Even if these challengers seem like gnats to the SAPs and OracleSofts of the world, they should mind that buzz. Just like Basecamp and Writely versus to the MicroSoft dynasty, the threat looms small right now.
Still, these threats grow over time. Remember that one year ago, Firefox was barely a blip on the IE radar, now it's at least a fearsome wasp. The OS market has proven somewhat harder to crack, though Linux and Mac both have made inroads lately, though for different reasons.
These markets share the same trend - lowering barriers to entry. For a long while, the only choice for an enterprise would be suites of enterprise software and personal machines running the MicroSoft suite. Especially in the enterprise world, the products have not been built to enable users to actually get their work done, rather features and capabilities are created to satisfy the corporate purchasing managers.
To those who have to use and support this software, the situation looks like this:
- Too many features
- Hard to use
- Harder to support
- Difficult and resource-intensive to alter/add features*
- Give user just what they need
- Easy to use
- Easy to support - right now mostly hosted, but there is no reason that they can't be installed (Google Search Appliance, anyone?).
- Simple to customize/add features*
Because our business model was broken, our methods of waging war were inadequate, and the enemy was out-adapting us.He goes on to discuss that the Armed Forces are trying new ways to solve some of the same challenges that many organizations face: new operational tactics, managing information and communication, navigating organizational hierarchies, and dealing with an entrenched and sometimes rigid organizational structures.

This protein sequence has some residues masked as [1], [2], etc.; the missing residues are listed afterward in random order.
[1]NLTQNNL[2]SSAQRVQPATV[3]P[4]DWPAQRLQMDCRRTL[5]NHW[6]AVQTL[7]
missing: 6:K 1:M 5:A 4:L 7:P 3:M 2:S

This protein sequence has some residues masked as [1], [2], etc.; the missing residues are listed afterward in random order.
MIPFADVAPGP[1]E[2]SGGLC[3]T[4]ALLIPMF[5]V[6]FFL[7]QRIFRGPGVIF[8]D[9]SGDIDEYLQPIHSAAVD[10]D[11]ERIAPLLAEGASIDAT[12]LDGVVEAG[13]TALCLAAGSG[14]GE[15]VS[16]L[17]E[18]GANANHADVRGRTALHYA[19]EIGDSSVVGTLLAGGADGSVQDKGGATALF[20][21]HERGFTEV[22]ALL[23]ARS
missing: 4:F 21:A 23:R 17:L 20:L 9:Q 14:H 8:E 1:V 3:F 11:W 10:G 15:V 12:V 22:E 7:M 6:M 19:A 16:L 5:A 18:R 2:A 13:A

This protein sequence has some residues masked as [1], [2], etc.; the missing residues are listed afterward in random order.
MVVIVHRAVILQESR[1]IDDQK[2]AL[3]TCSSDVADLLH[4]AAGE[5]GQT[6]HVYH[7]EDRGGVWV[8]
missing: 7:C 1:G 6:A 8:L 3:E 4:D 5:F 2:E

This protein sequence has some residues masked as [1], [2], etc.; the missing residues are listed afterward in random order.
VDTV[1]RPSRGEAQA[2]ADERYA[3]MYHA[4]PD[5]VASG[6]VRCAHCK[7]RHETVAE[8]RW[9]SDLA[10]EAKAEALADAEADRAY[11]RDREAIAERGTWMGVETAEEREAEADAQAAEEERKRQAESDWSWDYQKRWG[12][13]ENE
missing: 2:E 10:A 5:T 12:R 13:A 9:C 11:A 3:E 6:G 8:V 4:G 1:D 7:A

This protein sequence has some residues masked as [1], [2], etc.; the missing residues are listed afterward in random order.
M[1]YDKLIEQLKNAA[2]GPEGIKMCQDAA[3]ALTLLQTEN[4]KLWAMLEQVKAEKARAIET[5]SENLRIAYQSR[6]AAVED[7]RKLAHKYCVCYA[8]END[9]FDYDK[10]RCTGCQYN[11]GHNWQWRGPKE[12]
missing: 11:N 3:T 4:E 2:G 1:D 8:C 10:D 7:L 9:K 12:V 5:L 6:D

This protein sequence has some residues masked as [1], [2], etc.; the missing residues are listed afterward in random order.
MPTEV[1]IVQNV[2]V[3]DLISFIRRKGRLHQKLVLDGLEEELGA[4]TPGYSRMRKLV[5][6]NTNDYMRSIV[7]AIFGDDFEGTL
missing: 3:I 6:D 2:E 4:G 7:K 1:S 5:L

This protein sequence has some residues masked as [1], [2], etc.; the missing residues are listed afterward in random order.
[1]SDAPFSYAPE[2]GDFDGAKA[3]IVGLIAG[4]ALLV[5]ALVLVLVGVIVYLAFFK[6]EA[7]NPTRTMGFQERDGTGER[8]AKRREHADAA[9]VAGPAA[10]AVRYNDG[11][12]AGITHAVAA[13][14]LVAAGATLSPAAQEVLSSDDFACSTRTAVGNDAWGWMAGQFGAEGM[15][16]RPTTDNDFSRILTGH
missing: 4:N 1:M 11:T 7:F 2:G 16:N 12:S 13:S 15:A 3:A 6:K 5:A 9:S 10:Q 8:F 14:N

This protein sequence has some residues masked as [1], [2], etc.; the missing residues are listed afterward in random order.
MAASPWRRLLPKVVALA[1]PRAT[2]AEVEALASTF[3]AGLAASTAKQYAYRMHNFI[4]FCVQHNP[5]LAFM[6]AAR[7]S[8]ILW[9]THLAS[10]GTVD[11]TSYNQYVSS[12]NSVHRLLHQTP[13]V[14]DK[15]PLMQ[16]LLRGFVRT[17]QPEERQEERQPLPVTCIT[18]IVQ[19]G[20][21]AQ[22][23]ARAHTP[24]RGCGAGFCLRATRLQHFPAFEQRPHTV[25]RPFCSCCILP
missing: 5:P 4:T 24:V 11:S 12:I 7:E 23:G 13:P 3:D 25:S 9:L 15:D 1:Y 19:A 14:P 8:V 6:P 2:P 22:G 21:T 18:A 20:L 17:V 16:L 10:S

In this case, it looks like government is recognizing its vulnerability before the private sector.
Organizations of all sizes are going to have to learn how to adapt and change more quickly. As the infoglut continues, new packaging and splashier marketing campaigns will have less and less effect on the success of products and services.
Senior managers must put decision-making power and information into the hands of the line-level employees and encourage two-way communication at all levels, or a more nimble, savvy competitor will take advantage of their vulnerability. Maybe the carnage won't be as gruesome as Commander Glaros' new approaches are designed to avoid, but it will be ugly.
The thing that bugs me is that all the drama is unnecessary. The tussles would be more interesting if all the players were nimble and clever.
* Salesforce.com provides a special development platform, and I believe that Rearden is planning on offering the same at some point in the near future. Peter also talks about how Adaptive Path and Seed Magazine have modified Moveable Type as an alternative to traditional CMS platforms. Pretty powerful stuff.